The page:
I hated being put on the spot. Ever since I was a kid I was reluctant to put my hand up in class, played with my sleeves during every presentation I gave at uni and still have a terribly obvious nervous laugh whenever I’m discussing something I’m not 99% comfortable with. And I know this guy IS going to sell to me no matter what I say. If I say I’ve got to go out, he’ll make it brief. If I say I’m not interested, he’ll cut to how it benefits me. And, despite the fact this is a demonstration that I’ll nod along to after my initial refusal of his hypothetical sale, he’ll celebrate the fact he managed to fake sell me something, after putting me on the spot in front of our colleagues, as though this is at all applicable out in the world and that sceptical customers will all just passively nod along to all our words. I was quiet around the office. He knew why he picked me. So did I.
But he was a snarky prick. And I didn’t like him.
So, when he asked me to give him a hypothetical reason why he hypothetically couldn’t sell his product to me, I said “I’m going into labour.” It came out a bit more Terry Jones doing a woman’s voice than I’d have liked though.
The one and only time I saw true emotion from that man – instead of the sleazy pretend businessman act he normally paraded (the dude was Saul Goodman IRL) – was for less than half of a second after I said those words. I saw in him disdain. I got a quiet laugh from the other lads there. Y’know, the type where they’ll chuckle as to acknowledge the weirdness of the awkward situation I’d created for the boss, but not to the extent where they could be perceived as encouraging of my dubious behaviour.
As a way to counter my childish nonsense, the owner went on to say he’d ring the ambulance up while giving me the pitch and ride along in the back to collect my details. He did a fake laugh. A fake smile. Then moved on to put someone else on the spot with the exact same question posed the exact same way, with the added condition that they needed a REAL reason they thought he couldn’t pitch a product to them. Ironic for a man not running a real company.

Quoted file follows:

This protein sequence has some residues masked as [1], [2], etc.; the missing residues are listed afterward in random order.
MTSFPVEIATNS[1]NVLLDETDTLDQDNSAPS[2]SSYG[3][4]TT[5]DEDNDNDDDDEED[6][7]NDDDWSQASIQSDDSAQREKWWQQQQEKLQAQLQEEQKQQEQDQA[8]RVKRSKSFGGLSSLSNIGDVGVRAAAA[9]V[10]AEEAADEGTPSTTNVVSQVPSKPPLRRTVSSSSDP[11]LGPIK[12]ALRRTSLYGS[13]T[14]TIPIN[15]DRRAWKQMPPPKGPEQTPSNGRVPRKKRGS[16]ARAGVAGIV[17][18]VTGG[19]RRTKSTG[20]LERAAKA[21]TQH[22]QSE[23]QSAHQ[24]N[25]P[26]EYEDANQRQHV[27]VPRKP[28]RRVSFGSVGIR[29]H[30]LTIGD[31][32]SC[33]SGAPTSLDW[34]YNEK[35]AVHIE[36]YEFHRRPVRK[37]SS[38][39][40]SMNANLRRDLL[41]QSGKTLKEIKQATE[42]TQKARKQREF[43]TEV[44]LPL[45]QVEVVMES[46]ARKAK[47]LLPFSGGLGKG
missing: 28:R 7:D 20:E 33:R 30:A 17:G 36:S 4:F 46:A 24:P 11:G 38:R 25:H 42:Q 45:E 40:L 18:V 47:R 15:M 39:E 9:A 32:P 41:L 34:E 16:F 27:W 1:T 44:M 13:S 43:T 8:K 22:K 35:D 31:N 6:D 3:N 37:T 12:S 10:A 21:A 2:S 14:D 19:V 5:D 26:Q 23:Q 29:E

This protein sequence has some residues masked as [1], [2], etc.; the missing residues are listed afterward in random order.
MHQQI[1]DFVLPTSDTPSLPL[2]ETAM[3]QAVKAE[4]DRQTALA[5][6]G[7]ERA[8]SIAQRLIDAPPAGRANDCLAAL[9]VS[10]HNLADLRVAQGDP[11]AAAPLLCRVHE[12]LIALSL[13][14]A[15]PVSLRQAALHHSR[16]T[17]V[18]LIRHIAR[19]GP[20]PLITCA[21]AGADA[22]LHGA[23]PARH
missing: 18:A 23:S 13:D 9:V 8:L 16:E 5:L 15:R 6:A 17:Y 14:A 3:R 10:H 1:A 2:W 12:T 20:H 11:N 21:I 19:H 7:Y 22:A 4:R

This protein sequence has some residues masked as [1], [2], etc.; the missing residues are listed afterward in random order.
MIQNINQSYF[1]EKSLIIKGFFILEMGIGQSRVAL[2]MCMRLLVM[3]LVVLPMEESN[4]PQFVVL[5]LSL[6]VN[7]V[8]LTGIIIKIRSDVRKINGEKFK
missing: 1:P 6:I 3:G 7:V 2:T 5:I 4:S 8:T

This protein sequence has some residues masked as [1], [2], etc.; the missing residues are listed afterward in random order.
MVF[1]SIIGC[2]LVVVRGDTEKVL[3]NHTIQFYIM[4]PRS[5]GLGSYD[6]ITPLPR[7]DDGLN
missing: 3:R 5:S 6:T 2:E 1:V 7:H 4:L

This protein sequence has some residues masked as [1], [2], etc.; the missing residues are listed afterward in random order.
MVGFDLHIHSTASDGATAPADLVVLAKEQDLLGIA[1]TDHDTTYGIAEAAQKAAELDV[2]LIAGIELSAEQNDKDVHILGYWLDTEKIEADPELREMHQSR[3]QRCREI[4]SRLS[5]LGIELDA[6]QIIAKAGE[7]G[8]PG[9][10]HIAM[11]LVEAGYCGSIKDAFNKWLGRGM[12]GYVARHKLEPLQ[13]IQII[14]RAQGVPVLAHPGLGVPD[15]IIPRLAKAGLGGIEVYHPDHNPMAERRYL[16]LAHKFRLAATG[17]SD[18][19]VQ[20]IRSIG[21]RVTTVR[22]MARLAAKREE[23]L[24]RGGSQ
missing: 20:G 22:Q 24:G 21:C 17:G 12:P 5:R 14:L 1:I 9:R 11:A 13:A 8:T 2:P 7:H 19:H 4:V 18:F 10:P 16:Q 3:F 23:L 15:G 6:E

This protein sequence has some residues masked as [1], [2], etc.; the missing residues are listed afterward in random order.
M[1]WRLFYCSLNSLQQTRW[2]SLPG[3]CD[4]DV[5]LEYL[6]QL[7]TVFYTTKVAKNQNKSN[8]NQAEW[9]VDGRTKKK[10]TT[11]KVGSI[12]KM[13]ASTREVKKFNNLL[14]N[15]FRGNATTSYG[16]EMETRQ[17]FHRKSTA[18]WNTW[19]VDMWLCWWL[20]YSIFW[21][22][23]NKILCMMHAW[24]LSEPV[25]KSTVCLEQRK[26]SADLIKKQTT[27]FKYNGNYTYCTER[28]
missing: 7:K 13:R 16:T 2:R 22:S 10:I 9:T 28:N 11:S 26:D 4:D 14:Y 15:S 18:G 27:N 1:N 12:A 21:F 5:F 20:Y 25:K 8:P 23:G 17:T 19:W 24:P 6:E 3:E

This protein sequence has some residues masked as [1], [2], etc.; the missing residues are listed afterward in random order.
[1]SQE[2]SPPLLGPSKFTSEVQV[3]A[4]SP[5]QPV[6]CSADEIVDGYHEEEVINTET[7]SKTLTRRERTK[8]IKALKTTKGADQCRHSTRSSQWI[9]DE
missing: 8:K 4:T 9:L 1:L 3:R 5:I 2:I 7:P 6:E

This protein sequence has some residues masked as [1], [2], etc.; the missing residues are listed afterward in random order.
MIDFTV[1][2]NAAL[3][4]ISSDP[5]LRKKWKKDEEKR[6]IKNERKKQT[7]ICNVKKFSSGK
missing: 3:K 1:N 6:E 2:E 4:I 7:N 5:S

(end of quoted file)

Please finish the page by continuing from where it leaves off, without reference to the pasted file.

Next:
That’s probably the best thing I did in my time there. If only because I got to see a glimpse of who the owner was under the guise of his showmanship. Hell, I’d say I’m even proud of it.
He never did like me very much and I don’t think his wife, the co-owner, did either. On a Friday night there’d be a company pizza night. Sounds good right? Getting in the office a 8am sharp, walking 20,000+ steps a day until 6pm, not getting back to the office until 6:30 if you were selling local, or past 7pm if you were in another city. On a normal day you’d be lucky to be home for 8pm to shower, have dinner and sleep. But if you were in another city you wouldn’t be in be home until 9pm to do all those things and be in bed so you can repeat the process less than twelve hours later. And then these fun-sucking, wish-they-were-young-again bozos have the audacity to suggest I sit down with them for another hour or two before going home so I can eat pizza with people I don’t know? No thank you.
The first company pizza night happened to align with the first day I went out selling on my own. And the boss said, earlier that morning, that whoever got the most leads that day would have £50 from his wallet. Guess who got that money? That’s right, and I didn’t even stick around for pizza after getting it.
The owner didn’t even exchange words with me. In fact he looked pretty peeved. At first I thought he lost a bet or something but, after having now read and seen so much about what owners go through, I’m guessing he was sort of broke and not wanting to stick to his word. Alas, his wife was big on the positivity and congratulations and was sure to make sure I got my £50. The dude handed me £75, which I didn’t even notice! I almost robbed him until his wife eyed me up and took some of it back from my hands. I jokingly played it off by telling the owner he could owe me the rest. This just made him look more peeved – not that I had meant to vex him, mind you – and this time when his wife tried to alleviate the mood around the holy table of pizza and happiness, even she sounded sour at what I had said.